Trump approves Texas’ major disaster declaration, Tarrant County sees 25% increase in COVID-19 cases

President Donald Trump addresses the crowd during the Howdy Modi Community Summit Sept. 22, 2019, at NRG Stadium in Houston. Trump issued a Major Disaster Declaration for Texas on Wednesday as reported cases in the state approached 1,000.

President Donald Trump issued a Major Disaster Declaration for Texas on Wednesday as reported cases in the state approached 1,000.

The declaration orders federal assistance to supplement state and local recovery efforts in areas affected by the coronavirus outbreak, according to a White House statement.

This comes after Gov. Greg Abbott requested the declaration in a letter addressed to Trump on Monday. Abbott said in the letter that COVID-19 expenses have already exceeded $50 million, and those expenses would only continue to increase.

The requested federal aid would help with the shortage of personal protective equipment, medical equipment and testing supplies along with hospital bed shortages, Abbott stated in the letter.

Trump’s approval of the declaration makes federal funding available for crisis counseling for affected individuals, according to the White House statement. Funding is also available for state and eligible local governments and certain nonprofit organizations for emergency protective measures.

“The President’s declaration opens up new sources of funding for individual and public assistance that will help Texas respond to this public health emergency and protect public health and safety,” Abbott said in a statement.

There have been 1,147 confirmed COVID-19 cases reported in Texas and 14 deaths, according to the data retrieved Wednesday at 4:16 p.m. from Johns Hopkins University. The Texas Department of State Health Services has reported over 970 COVID-19 cases and over 10 deaths, but its numbers are only current as of 8 p.m. Tuesday.

Tarrant County Updates

On Wednesday, Tarrant County reported 90 cases, more than a 25% increase since Tuesday. There has been one death and three recoveries so far.

There have been 16 cases reported in Arlington, a two-case increase from Tuesday. Tarrant County’s only death was a resident of the Texas Masonic Retirement Center in Arlington.

Dallas County Updates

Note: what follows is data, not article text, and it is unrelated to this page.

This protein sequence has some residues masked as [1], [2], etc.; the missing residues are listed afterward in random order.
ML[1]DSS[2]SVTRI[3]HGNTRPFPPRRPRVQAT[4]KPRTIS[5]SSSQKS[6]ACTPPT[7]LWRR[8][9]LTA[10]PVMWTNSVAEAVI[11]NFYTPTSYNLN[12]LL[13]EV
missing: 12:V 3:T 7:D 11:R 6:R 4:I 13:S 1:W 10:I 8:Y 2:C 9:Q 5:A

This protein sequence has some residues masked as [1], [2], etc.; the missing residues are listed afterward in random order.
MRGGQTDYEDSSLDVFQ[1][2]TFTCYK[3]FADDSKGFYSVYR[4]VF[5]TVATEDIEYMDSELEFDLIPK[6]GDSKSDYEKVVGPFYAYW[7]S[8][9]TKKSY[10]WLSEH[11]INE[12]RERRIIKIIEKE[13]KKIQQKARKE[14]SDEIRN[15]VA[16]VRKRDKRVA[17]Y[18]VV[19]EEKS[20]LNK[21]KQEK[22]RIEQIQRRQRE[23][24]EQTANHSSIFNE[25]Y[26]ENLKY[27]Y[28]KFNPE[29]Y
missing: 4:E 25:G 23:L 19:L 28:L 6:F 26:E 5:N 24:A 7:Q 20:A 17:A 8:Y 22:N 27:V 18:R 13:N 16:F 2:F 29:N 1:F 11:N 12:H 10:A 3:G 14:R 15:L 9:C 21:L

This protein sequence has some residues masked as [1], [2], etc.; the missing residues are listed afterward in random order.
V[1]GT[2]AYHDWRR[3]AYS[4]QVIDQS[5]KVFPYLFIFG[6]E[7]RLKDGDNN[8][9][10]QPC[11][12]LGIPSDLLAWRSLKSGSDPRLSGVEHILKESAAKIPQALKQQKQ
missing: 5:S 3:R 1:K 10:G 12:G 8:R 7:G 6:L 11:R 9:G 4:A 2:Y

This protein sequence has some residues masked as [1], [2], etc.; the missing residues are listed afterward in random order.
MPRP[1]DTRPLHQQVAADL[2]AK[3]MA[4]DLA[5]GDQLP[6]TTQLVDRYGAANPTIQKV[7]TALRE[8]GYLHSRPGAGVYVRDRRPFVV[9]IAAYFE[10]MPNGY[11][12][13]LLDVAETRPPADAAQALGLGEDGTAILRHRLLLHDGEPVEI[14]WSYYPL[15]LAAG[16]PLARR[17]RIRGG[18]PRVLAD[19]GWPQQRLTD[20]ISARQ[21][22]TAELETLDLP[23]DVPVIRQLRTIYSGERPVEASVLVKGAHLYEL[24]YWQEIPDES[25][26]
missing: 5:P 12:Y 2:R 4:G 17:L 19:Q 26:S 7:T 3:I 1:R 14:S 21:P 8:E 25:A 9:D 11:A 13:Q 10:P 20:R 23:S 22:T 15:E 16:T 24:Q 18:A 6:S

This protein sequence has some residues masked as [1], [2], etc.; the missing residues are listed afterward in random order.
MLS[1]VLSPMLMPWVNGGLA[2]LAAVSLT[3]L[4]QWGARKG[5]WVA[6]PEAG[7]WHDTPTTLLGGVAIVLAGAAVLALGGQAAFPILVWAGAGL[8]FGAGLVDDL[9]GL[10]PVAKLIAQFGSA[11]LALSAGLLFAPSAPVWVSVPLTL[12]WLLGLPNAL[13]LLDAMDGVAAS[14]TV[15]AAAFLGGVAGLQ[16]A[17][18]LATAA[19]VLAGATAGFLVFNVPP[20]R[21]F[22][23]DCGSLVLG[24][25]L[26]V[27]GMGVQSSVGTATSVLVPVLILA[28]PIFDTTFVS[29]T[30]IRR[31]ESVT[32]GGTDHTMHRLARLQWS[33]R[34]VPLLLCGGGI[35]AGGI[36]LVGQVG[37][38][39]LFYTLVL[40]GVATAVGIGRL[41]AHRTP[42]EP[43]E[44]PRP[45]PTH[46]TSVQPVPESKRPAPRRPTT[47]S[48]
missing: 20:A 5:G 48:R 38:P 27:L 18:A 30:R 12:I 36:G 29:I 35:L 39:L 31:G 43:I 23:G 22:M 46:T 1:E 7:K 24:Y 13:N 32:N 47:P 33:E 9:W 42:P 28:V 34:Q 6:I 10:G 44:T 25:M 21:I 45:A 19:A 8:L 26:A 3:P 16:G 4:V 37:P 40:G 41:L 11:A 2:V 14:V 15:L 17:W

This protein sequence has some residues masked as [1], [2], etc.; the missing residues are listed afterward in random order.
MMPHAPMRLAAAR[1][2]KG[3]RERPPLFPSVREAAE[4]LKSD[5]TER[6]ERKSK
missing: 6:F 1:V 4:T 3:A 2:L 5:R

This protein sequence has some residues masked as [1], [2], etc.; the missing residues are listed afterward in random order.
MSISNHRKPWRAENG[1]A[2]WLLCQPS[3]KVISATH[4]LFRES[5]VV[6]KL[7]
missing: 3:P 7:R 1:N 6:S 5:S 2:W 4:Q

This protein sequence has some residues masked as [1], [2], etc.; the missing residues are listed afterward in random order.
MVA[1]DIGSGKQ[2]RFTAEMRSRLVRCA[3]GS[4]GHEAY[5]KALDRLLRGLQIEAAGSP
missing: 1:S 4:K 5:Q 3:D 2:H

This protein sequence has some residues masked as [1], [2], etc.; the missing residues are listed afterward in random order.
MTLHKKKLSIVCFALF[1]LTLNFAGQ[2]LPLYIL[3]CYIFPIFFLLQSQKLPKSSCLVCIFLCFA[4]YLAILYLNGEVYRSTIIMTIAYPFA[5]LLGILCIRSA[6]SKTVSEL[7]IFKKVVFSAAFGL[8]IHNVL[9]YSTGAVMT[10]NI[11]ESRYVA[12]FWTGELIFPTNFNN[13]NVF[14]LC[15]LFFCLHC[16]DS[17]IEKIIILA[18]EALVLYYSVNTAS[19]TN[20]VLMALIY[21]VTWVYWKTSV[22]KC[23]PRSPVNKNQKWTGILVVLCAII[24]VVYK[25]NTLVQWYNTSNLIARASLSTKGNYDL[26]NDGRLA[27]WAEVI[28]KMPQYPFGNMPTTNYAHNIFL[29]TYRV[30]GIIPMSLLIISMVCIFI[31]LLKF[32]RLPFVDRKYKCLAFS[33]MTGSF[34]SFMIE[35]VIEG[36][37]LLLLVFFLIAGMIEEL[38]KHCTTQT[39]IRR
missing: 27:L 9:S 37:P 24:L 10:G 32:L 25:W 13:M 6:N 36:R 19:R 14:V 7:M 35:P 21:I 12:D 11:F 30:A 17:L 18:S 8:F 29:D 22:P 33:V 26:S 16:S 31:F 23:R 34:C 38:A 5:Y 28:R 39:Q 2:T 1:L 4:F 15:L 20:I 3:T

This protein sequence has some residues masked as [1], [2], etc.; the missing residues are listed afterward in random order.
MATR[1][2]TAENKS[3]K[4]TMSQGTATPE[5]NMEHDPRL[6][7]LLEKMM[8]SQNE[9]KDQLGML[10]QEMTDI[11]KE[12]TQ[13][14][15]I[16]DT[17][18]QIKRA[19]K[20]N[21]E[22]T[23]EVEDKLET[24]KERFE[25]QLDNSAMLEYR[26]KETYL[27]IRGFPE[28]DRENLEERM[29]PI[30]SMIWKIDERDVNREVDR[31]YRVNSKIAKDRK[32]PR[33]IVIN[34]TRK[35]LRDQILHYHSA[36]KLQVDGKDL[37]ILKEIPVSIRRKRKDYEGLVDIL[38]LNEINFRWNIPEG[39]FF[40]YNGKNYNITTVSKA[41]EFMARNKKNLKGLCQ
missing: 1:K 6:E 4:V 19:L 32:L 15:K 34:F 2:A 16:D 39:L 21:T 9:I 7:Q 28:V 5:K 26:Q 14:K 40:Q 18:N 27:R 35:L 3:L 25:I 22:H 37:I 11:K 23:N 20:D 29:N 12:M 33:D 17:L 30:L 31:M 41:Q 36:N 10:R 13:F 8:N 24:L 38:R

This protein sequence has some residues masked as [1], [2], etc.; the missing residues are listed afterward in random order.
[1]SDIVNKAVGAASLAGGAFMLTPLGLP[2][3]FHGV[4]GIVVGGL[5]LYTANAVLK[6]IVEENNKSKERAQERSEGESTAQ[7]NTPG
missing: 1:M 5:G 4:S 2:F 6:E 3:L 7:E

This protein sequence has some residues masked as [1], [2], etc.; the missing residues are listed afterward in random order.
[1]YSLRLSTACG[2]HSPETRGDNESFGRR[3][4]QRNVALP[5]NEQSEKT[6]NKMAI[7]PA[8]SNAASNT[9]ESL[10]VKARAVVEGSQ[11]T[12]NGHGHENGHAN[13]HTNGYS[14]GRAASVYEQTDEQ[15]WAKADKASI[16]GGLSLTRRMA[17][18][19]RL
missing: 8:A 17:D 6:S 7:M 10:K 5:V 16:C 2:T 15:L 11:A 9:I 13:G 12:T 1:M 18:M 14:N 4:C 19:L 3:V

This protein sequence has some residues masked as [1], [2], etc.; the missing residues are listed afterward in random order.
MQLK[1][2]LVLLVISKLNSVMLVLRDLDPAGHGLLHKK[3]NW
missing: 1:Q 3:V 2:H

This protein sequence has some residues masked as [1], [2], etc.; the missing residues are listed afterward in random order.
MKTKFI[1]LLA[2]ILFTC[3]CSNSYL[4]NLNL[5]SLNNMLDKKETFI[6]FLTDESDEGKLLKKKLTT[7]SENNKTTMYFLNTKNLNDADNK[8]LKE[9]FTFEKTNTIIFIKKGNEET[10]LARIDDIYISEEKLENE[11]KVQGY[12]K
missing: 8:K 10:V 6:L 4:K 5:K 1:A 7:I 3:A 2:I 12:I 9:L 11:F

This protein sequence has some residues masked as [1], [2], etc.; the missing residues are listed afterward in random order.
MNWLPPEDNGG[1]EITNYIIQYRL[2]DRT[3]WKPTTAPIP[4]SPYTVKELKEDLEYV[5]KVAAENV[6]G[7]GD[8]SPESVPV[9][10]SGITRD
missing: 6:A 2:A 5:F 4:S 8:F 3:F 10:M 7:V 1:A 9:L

Dallas County reported 78 additional positive cases as of 10 a.m. Wednesday, bringing the total case count in Dallas County to 247. This is the largest spike of cases in a single day that the county has reported so far.

“Today’s steep increase in cases is an urgent reminder that Governor Abbott should heed the pleas of doctors, nurses, and hospitals. We can’t wait any longer,” Dallas County Judge Clay Jenkins said. “I once again ask all North Texas counties to immediately move to the Dallas ‘Stay Home Stay Safe’ model as some did yesterday. That’s our best chance to #Flattenthecurve.”

Dallas County also reported its sixth death from COVID-19, an 80-year-old Garland resident. Dallas County deaths account for almost half of the deaths in the state.

Jenkins said at a Wednesday evening press conference, that five Dallas County inmates have tested positive for COVID-19. He said other inmates are being tested as well for the virus.

He said visitation is still not permitted in jails, but video visitation is now free to help people see their loved ones.

Abbott announced four executive orders and declared a public health disaster in Texas on March 19 in response to the coronavirus, but stopped short of ordering a statewide shelter-in-place.

“Cases of COVID-19 are increasing in places like Dallas, in Houston, in Austin,” Abbott said during a press conference Sunday. “What may be right for places like the large urban areas may not be right at this particular point in time for the more than 200 counties that have zero cases of COVID-19.”

News reporter Brayden Garcia contributed to this article.

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